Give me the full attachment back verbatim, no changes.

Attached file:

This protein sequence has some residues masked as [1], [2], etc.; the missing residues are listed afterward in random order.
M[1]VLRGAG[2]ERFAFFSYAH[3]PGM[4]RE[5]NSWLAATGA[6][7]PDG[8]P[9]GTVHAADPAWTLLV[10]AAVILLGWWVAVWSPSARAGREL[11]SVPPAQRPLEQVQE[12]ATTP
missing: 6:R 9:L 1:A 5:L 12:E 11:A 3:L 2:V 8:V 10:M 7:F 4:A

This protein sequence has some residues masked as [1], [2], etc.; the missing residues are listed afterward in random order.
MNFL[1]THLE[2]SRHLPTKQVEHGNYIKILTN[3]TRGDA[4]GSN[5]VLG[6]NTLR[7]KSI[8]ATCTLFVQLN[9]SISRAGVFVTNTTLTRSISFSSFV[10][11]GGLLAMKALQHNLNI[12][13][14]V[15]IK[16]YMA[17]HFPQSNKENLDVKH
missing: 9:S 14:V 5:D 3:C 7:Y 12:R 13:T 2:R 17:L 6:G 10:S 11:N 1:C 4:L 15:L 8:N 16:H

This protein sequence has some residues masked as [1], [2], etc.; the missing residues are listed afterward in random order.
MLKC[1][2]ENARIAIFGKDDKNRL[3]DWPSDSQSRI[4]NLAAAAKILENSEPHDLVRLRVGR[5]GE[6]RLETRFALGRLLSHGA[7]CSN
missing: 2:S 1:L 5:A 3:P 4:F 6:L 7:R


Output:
This protein sequence has some residues masked as [1], [2], etc.; the missing residues are listed afterward in random order.
M[1]VLRGAG[2]ERFAFFSYAH[3]PGM[4]RE[5]NSWLAATGA[6][7]PDG[8]P[9]GTVHAADPAWTLLV[10]AAVILLGWWVAVWSPSARAGREL[11]SVPPAQRPLEQVQE[12]ATTP
missing: 6:R 9:L 1:A 5:L 12:E 11:A 3:L 2:V 8:V 10:M 7:F 4:A

This protein sequence has some residues masked as [1], [2], etc.; the missing residues are listed afterward in random order.
MNFL[1]THLE[2]SRHLPTKQVEHGNYIKILTN[3]TRGDA[4]GSN[5]VLG[6]NTLR[7]KSI[8]ATCTLFVQLN[9]SISRAGVFVTNTTLTRSISFSSFV[10][11]GGLLAMKALQHNLNI[12][13][14]V[15]IK[16]YMA[17]HFPQSNKENLDVKH
missing: 9:S 14:V 5:D 3:C 7:Y 12:R 13:T 2:R 17:L 6:G 10:S 11:N 1:C 4:L 15:L 8:N 16:H

This protein sequence has some residues masked as [1], [2], etc.; the missing residues are listed afterward in random order.
MLKC[1][2]ENARIAIFGKDDKNRL[3]DWPSDSQSRI[4]NLAAAAKILENSEPHDLVRLRVGR[5]GE[6]RLETRFALGRLLSHGA[7]CSN
missing: 2:S 1:L 5:A 3:P 4:F 6:L 7:R